Wednesday, May 20, 2015

Papua New Guinea Highlands Turning To Islam

Sonja Barry Ramoi
04/03/2013 12:27

By Fr. Franco Zocca SVD – Melanesian Institute (Goroka)

My interest in Islam stems from the 14 years I worked in Indonesia, where the great majority of the population is Muslim. When I came to PNG 20 years ago I set aside my interest in Islam since I thought there were no Papua New Guinean Muslims.

I discovered that Islam had arrived in PNG about 15 years ago when I read a newspaper report that a mosque had opened near Kimbe in West New Britain. I visited it, and to my surprise, found that the new Muslim converts were Simbu people—originally Catholic—who worked on an oil palm plantation. I was even more surprised to learn that that they belonged to an Islamic reformist movement founded in India in the late 19th century called Ahmadiyya, after the name of its founder.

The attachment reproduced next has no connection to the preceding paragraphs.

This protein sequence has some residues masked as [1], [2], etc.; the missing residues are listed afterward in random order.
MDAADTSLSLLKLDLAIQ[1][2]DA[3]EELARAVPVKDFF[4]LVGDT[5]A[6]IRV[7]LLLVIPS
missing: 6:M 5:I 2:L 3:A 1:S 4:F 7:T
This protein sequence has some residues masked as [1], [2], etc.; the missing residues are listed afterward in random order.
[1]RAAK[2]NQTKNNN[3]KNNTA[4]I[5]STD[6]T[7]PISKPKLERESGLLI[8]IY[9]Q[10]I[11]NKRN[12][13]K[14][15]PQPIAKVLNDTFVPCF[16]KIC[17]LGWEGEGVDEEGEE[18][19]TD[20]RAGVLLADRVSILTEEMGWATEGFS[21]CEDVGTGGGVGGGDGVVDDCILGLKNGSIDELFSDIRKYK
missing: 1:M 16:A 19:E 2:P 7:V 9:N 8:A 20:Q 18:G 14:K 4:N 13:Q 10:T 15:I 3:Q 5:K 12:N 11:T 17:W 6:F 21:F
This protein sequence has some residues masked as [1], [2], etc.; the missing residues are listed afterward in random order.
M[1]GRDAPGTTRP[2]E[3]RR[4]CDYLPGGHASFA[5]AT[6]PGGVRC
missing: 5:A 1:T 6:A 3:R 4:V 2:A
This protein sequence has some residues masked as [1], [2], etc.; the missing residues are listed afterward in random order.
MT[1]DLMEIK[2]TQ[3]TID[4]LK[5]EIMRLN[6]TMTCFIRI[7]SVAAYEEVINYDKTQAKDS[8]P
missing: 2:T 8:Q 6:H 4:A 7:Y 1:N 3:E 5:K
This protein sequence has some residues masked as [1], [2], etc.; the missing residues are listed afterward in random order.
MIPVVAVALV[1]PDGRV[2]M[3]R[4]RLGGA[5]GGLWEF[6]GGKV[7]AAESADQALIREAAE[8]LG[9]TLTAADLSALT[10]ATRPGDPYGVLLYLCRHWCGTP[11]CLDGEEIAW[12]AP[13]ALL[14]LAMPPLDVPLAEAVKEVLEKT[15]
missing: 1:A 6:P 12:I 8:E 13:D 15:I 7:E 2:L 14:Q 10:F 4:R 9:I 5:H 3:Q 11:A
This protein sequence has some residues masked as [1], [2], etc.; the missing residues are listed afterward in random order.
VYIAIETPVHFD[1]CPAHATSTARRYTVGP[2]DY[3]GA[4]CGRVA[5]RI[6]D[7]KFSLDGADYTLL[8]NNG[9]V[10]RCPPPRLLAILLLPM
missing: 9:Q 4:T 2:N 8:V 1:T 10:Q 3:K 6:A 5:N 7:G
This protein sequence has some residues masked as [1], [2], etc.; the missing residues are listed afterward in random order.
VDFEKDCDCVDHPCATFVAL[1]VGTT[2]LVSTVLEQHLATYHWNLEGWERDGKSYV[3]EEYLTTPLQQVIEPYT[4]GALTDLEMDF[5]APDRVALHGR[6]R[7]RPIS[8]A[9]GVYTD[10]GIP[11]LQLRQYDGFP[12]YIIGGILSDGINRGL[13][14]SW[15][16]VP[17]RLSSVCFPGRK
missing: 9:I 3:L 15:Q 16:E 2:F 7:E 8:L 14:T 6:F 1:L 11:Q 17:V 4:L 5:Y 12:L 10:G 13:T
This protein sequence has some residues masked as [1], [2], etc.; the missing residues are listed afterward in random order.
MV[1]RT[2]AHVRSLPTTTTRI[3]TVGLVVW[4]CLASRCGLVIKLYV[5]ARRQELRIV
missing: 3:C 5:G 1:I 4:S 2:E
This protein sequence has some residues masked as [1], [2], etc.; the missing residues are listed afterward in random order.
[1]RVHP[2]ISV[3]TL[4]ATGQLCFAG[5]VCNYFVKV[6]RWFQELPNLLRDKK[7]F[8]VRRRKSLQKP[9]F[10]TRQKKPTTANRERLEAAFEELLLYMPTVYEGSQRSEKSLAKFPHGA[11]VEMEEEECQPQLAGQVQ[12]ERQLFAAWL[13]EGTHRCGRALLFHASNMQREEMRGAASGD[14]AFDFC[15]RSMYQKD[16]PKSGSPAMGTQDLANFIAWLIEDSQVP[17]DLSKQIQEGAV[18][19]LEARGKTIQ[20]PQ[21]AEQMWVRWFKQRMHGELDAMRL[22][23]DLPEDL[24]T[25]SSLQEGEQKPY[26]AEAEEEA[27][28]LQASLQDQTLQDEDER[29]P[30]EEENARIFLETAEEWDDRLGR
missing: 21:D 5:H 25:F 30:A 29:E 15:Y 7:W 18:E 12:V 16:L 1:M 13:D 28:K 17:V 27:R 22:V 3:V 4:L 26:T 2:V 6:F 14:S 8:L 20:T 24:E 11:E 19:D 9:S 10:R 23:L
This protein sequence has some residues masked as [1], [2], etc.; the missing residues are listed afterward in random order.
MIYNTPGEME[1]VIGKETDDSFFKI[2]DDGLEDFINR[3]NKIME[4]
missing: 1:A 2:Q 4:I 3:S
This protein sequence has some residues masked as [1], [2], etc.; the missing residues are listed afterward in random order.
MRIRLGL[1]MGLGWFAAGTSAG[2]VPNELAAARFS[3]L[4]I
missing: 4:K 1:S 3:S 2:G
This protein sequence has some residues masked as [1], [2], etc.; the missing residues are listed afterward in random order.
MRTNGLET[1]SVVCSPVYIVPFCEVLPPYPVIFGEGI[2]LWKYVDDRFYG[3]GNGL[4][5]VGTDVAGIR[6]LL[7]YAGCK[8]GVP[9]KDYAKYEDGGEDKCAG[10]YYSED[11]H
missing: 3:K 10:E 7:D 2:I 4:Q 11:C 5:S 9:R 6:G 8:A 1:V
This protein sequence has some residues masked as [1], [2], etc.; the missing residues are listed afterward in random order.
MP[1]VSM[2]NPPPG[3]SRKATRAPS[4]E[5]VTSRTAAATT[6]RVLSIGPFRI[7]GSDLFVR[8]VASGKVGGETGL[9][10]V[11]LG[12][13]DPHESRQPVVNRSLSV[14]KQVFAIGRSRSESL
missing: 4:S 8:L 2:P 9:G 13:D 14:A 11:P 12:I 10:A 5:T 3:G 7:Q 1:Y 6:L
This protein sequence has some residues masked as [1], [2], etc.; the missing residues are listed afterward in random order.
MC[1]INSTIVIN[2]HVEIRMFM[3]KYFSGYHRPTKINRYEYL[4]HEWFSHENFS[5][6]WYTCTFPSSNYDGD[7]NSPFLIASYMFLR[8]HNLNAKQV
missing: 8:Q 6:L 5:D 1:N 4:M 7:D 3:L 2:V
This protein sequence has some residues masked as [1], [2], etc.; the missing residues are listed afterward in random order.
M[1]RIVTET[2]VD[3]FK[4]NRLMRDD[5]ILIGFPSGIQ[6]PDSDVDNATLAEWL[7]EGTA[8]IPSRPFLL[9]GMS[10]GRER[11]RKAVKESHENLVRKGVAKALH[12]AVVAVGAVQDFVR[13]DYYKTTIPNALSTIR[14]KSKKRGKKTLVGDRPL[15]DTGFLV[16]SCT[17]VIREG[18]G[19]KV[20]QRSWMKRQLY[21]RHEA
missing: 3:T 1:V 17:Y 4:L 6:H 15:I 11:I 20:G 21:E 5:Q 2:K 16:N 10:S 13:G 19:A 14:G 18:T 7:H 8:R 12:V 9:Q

Muslim Congregation Hohola, Port Moresby
Later, I discovered that those Simbus were not the first Papua New Guineans to turn to Islam. The registration of the Islamic Society in PNG in December 1983 confirmed Islam as a permitted religion and from that time on, expatriate Muslims began recruiting (da’wah) locally. By 1986 four Papua New Guineans had pronounced the Sahadah (Act of Faith) and become followers of Islam. The first was a young man from Bougainville, who was given the Arabic name Bilal, which means “dark”. Four years later, according to the 1990 census,